Alternative Investments

Alternative investments refer to anything outside of traditional investments like stocks, bonds, and cash deposits.

Things like fine art, cars, jewelry and watches, bags, sneakers, and other collectibles are popular options today. The idea is to accumulate assets in hopes that their value will increase over time and earn more when you sell them.

However, this type of investment is seen as riskier and more costly than traditional assets.

  • Good for: Non-traditional investors
  • Risk level: Very high
  • Potential returns: Moderate

Pros + Cons

  • Good for diversification
  • Potential for high returns
  • Subject to high tax
  • Niche market


Cryptocurrencies refer to a virtual currency, secured by cryptography, that can be used as an alternative payment method. It follows a decentralized system, which means there are no third-party entities involved, giving you full control of your money.

When you invest in cryptocurrencies, you can either trade your digital coins for profit or keep them and wait for their value to increase over time.

  • Good for: Tech savvy, digital investors
  • Risk level: Very high
  • Potential returns: Very high

Pros + Cons

  • Decentralized platform
  • Easy accessibility
  • High volatility
  • Lack of regulation

How Does Compound Interest Work?

Think of compound interest as the "interest earned on interest". The way it works is the interest you earned will be reinvested, which will also earn interest.

The easiest way to understand it is through the snowball effect. As a snowball rolls down a hill, it grows bigger and bigger. Same with compound interest. As time passes, your earnings increase more as more interest is added to the balance.

This means your money grows faster over time, even if the interest rate doesn't change.

Is compound interest tax-free?
No, it is not. Most of the earnings you get from compound interest on investments are taxable.[1] However, each state has different regulations and laws on these accounts/investments.

How Much Can You Earn?

Compound Interest Calculator

How often do you prefer interest to be compounded in your savings?

What Are the Risks of Compound Interest?

Even though the idea of growing your money over time sounds great, it does come with its fair share of risks. Here are some to look out for:

  • Interest Rate Changes:
    This can be a disadvantage depending on your investment. For example, fixed-rate investments may not be as profitable if rates increase.

  • Market Condition:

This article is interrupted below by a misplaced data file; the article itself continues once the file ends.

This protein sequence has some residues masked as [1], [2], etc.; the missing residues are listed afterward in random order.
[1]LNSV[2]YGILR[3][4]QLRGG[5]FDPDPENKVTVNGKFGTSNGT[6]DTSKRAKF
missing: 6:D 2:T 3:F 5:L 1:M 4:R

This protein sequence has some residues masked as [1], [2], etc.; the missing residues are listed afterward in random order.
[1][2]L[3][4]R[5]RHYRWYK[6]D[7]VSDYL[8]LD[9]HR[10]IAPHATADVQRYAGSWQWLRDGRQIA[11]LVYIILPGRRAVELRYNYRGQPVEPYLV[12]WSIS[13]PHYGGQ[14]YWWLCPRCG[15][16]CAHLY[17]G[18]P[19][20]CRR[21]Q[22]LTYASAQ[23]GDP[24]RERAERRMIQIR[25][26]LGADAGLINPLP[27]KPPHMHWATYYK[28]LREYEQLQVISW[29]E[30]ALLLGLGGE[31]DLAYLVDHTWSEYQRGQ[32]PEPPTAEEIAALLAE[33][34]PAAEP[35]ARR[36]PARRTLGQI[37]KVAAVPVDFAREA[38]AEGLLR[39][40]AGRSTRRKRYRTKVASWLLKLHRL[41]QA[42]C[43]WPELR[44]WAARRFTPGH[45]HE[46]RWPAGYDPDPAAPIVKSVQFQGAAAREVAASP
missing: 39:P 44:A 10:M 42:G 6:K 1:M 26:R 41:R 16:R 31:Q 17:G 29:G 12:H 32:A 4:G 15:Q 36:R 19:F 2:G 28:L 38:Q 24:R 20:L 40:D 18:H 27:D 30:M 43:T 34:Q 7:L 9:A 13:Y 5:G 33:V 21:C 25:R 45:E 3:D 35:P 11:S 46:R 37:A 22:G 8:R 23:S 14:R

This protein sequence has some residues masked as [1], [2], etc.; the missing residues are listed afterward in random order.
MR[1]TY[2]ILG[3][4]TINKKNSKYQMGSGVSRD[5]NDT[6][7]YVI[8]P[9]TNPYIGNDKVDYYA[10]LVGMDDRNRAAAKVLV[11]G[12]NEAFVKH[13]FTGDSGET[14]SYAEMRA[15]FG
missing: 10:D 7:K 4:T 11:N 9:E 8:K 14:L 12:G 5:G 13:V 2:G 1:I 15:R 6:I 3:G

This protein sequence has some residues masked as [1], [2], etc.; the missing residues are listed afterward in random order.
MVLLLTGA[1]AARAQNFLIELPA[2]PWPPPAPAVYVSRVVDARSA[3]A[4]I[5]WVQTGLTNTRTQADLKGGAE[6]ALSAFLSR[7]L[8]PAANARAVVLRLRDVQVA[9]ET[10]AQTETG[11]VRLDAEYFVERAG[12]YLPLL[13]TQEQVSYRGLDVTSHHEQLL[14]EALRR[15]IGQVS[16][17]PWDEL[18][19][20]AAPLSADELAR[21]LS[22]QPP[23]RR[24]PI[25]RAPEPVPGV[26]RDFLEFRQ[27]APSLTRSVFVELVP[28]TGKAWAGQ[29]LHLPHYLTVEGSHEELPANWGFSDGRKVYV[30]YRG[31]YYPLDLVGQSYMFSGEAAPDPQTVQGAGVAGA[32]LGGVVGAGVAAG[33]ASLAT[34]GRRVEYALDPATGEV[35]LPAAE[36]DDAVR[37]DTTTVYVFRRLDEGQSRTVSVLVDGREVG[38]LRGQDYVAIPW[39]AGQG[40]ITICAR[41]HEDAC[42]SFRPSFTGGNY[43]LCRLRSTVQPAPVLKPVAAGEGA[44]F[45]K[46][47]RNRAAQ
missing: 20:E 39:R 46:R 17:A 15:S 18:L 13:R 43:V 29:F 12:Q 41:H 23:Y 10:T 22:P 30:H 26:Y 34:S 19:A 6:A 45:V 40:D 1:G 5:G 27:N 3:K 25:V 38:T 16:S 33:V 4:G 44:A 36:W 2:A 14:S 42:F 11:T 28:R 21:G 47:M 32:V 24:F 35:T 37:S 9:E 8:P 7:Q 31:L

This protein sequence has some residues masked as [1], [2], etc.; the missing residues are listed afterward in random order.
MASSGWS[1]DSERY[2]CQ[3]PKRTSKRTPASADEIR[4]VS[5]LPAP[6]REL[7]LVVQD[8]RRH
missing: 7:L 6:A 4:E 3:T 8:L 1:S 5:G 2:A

The market can change and fluctuate unexpectedly. This can lead to either gains or losses depending on your investment.

  • Fees and Penalties:
    Fees and penalties can still reduce your earnings even with low-risk deposit accounts.

  • Unpredictable Returns:
    Some of the riskier investments out there have unpredictable or irregular payouts, which may not be ideal for those who prefer consistent streams of income.

Can you live off of compound interest?
If you have enough capital and can create a diverse investment portfolio, then you can definitely keep yourself afloat with compound interest. The key is to find a balance between risk and reward when you're investing.

Which Account Has the Best Compound Interest?

Each investment has its advantages and disadvantages. The best option will depend on your financial goals, your risk tolerance, and how long you can invest your money.

Just remember that some investments may have high earning potential but can come with equally high risks. Low-risk investments pegged to interest rates can also change over time.

Proper research and identifying your needs and preferences beforehand can help you find which account is best suited for you.

What is the most important factor you consider when choosing a compound interest account?

Can You Lose Money in a Compound Interest Account?

Generally, you won't lose funds in a compound interest account like high-yield savings and CDs. For one, they are typically federally insured so your deposits are covered. However, your balance can still go down due to fees, service charges, or early withdrawal penalties.

But if you have riskier investments like stocks and real estate, its value can fluctuate which can result in losses. So, before you commit to an account or an investment, make sure to be aware of the risks by doing research and understanding what you're getting into.

Should You Get a Compound Interest Account?

If you want to increase your funds even more, investing in a compound interest account is a good idea. Fortunately, there are various options, both passive and active, to choose from.

You should make sure that your chosen investment aligns with your financial objectives. This is because some accounts are better for short-term investments while others are great for long-term goals.

Think about factors like the risk, potential returns, and accessibility to help you decide.

Bottom Line

There are many types of accounts and assets where the concept of compound interest is applicable. This gives you many options to choose from so you can build a diversified investment portfolio.

If you want to take advantage of compound interest to grow your funds, take time to assess your financial situation and preferences before you lock in on an investment.


Write to Darlene Santos at feedback@creditdonkey.com. Follow us on Twitter and Facebook for our latest posts.

Note: This website is made possible through financial relationships with some of the products and services mentioned on this site. We may receive compensation if you shop through links in our content. You do not have to use our links, but you help support CreditDonkey if you do.

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Infographic: Compound Interest

Compound Interest: Split Personality

By Annette O'Connor - Tips for Low Interest
Compound interest – the wonderful banking principle that helps your savings grow at a faster rate each year. Simply set up automatic deduction from your paycheck, sit back, watch your retirement grow and let your worries fly away. If only it ...
What are you saving money for?
12% Retirement
6% College
38% House
6% Vacation
2% Christmas
29% Car
8% Emergency Fund
Source: CreditDonkey poll of 10,470 respondents. Totals may not add to 100% due to rounding.